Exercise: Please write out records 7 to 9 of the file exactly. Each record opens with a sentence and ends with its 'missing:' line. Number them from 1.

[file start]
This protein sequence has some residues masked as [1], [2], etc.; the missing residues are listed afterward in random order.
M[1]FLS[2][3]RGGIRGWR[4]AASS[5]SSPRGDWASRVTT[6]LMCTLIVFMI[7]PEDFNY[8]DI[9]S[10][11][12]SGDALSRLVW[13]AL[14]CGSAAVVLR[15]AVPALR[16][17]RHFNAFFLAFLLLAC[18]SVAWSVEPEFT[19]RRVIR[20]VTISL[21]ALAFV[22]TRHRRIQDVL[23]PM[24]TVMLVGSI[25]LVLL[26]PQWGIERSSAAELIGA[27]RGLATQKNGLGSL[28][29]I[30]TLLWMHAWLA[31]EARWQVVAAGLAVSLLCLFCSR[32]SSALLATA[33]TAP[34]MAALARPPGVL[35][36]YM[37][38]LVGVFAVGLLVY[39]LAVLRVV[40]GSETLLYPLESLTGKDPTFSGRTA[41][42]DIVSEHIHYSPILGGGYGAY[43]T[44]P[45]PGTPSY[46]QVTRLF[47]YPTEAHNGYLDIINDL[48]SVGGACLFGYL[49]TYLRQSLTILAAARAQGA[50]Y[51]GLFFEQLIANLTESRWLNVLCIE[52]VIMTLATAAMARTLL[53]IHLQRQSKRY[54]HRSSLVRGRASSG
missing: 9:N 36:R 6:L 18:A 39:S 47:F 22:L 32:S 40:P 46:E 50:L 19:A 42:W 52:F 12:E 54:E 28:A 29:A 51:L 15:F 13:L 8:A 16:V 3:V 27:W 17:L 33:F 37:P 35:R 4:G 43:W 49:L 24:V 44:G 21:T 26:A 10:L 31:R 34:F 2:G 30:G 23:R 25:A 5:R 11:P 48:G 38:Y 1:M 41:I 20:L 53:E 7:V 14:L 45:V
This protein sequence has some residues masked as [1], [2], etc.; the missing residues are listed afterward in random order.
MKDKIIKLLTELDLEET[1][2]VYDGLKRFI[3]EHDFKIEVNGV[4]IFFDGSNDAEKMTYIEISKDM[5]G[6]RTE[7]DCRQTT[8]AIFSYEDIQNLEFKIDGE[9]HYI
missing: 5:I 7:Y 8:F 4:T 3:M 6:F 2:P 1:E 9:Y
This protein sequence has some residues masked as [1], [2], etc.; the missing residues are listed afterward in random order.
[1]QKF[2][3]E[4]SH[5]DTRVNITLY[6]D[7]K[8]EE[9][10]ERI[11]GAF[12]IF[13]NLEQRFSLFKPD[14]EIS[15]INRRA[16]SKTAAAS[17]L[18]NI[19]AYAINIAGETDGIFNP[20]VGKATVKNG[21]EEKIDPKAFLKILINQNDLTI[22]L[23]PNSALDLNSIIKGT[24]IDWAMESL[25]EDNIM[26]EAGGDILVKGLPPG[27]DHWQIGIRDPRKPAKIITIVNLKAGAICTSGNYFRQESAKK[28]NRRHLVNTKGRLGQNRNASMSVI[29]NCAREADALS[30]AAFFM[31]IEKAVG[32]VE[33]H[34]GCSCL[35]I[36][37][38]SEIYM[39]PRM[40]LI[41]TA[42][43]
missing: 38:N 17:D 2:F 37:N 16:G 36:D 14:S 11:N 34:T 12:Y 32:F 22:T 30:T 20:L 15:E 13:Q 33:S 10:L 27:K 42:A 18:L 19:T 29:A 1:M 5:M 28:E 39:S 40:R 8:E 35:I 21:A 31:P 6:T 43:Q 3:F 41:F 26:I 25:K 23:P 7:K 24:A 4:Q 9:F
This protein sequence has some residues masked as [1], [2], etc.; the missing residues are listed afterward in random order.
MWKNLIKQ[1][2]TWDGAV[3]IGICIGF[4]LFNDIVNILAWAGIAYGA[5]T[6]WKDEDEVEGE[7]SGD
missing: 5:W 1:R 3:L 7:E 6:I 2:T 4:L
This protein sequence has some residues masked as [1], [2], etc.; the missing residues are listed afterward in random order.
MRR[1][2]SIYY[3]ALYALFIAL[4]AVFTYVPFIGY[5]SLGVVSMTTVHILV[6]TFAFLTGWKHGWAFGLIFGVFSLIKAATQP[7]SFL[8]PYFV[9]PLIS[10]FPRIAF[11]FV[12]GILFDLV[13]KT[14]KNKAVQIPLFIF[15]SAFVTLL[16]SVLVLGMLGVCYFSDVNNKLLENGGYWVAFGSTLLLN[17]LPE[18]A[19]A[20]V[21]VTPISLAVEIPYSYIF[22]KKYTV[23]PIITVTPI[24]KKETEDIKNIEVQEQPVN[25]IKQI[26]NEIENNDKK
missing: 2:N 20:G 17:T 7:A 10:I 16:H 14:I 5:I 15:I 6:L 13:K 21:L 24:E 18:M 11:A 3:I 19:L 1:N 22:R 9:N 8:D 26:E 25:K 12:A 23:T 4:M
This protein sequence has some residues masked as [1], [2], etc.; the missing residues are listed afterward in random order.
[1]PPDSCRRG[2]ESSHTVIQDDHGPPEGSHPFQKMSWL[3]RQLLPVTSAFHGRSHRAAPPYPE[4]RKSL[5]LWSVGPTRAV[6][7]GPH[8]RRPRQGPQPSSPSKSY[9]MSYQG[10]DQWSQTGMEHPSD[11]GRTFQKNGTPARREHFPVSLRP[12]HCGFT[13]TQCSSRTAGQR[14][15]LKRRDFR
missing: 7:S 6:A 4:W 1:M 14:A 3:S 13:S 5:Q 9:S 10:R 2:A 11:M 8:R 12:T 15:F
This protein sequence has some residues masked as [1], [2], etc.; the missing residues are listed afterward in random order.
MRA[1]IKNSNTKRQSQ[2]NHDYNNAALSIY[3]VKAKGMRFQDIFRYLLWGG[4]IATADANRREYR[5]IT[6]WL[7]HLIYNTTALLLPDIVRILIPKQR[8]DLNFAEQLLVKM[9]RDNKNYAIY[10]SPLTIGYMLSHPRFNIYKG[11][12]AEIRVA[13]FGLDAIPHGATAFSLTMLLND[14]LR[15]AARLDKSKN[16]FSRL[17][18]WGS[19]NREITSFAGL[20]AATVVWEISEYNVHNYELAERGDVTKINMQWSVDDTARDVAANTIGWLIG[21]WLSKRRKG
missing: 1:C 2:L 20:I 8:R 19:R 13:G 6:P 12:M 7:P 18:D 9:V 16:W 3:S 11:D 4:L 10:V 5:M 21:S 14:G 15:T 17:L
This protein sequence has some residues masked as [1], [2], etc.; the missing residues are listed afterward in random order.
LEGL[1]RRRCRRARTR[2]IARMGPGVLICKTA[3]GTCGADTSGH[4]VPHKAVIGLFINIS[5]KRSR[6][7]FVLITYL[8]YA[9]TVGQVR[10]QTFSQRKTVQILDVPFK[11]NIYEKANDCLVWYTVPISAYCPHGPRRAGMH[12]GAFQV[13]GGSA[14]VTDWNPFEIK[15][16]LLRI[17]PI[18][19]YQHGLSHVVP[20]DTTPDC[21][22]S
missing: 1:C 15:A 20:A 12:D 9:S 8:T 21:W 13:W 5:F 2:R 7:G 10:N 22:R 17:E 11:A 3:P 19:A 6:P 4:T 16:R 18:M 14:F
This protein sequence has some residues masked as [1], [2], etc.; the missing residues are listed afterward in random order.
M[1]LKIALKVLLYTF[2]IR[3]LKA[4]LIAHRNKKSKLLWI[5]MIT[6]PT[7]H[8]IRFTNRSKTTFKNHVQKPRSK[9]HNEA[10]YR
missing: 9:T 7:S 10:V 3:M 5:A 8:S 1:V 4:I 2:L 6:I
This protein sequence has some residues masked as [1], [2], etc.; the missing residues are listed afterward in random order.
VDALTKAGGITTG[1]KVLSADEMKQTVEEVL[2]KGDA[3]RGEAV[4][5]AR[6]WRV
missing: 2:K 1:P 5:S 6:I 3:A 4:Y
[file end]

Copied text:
This protein sequence has some residues masked as [1], [2], etc.; the missing residues are listed afterward in random order.
MRA[1]IKNSNTKRQSQ[2]NHDYNNAALSIY[3]VKAKGMRFQDIFRYLLWGG[4]IATADANRREYR[5]IT[6]WL[7]HLIYNTTALLLPDIVRILIPKQR[8]DLNFAEQLLVKM[9]RDNKNYAIY[10]SPLTIGYMLSHPRFNIYKG[11][12]AEIRVA[13]FGLDAIPHGATAFSLTMLLND[14]LR[15]AARLDKSKN[16]FSRL[17][18]WGS[19]NREITSFAGL[20]AATVVWEISEYNVHNYELAERGDVTKINMQWSVDDTARDVAANTIGWLIG[21]WLSKRRKG
missing: 1:C 2:L 20:I 8:R 19:R 13:G 6:P 12:M 7:P 18:D 9:V 16:W 3:S 11:D 4:L 10:V 5:M 21:S 14:G 15:T 17:L
This protein sequence has some residues masked as [1], [2], etc.; the missing residues are listed afterward in random order.
LEGL[1]RRRCRRARTR[2]IARMGPGVLICKTA[3]GTCGADTSGH[4]VPHKAVIGLFINIS[5]KRSR[6][7]FVLITYL[8]YA[9]TVGQVR[10]QTFSQRKTVQILDVPFK[11]NIYEKANDCLVWYTVPISAYCPHGPRRAGMH[12]GAFQV[13]GGSA[14]VTDWNPFEIK[15][16]LLRI[17]PI[18][19]YQHGLSHVVP[20]DTTPDC[21][22]S
missing: 1:C 15:A 20:A 12:D 9:S 8:T 21:W 13:W 5:F 2:R 7:G 10:N 22:R 17:E 11:A 3:P 19:A 6:P 4:T 16:R 18:M 14:F
This protein sequence has some residues masked as [1], [2], etc.; the missing residues are listed afterward in random order.
M[1]LKIALKVLLYTF[2]IR[3]LKA[4]LIAHRNKKSKLLWI[5]MIT[6]PT[7]H[8]IRFTNRSKTTFKNHVQKPRSK[9]HNEA[10]YR
missing: 9:T 7:S 10:V 3:M 5:A 8:S 1:V 4:I 2:L 6:I